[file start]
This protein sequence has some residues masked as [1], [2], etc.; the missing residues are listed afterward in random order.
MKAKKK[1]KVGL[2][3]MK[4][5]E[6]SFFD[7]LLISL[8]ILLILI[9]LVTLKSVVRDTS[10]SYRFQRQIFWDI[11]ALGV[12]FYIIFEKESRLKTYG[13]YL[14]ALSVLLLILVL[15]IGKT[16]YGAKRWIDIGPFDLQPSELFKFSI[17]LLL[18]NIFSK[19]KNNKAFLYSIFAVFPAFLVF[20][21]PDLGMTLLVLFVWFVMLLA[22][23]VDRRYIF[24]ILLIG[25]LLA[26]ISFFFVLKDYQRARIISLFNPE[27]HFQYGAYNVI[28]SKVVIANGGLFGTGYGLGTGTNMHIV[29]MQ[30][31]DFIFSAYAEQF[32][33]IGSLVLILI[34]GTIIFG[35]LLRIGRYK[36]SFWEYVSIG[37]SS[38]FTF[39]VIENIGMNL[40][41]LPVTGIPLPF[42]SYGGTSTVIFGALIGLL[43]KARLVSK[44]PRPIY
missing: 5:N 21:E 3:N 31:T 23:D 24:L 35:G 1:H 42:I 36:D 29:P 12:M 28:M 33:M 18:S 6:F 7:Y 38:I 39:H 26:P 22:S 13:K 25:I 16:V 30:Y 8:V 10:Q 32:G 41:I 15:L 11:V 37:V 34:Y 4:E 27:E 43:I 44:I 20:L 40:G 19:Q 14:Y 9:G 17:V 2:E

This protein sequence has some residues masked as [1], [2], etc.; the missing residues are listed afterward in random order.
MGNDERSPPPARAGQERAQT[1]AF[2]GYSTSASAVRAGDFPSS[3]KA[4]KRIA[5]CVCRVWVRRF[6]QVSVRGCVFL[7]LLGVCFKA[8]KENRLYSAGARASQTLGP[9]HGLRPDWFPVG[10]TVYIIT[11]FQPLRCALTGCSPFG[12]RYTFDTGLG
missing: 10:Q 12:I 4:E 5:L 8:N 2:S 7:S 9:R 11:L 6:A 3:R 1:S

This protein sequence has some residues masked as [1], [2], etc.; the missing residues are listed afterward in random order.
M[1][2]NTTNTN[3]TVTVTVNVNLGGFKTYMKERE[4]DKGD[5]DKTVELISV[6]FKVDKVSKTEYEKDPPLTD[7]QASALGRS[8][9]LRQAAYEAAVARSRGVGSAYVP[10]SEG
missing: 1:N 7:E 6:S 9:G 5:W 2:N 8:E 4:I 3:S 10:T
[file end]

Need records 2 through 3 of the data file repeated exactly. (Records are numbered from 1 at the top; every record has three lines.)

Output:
This protein sequence has some residues masked as [1], [2], etc.; the missing residues are listed afterward in random order.
MGNDERSPPPARAGQERAQT[1]AF[2]GYSTSASAVRAGDFPSS[3]KA[4]KRIA[5]CVCRVWVRRF[6]QVSVRGCVFL[7]LLGVCFKA[8]KENRLYSAGARASQTLGP[9]HGLRPDWFPVG[10]TVYIIT[11]FQPLRCALTGCSPFG[12]RYTFDTGLG
missing: 10:Q 12:I 4:E 5:L 8:N 2:S 7:S 9:R 11:L 6:A 3:R 1:S

This protein sequence has some residues masked as [1], [2], etc.; the missing residues are listed afterward in random order.
M[1][2]NTTNTN[3]TVTVTVNVNLGGFKTYMKERE[4]DKGD[5]DKTVELISV[6]FKVDKVSKTEYEKDPPLTD[7]QASALGRS[8][9]LRQAAYEAAVARSRGVGSAYVP[10]SEG
missing: 1:N 7:E 6:S 9:G 5:W 2:N 8:E 4:I 3:S 10:T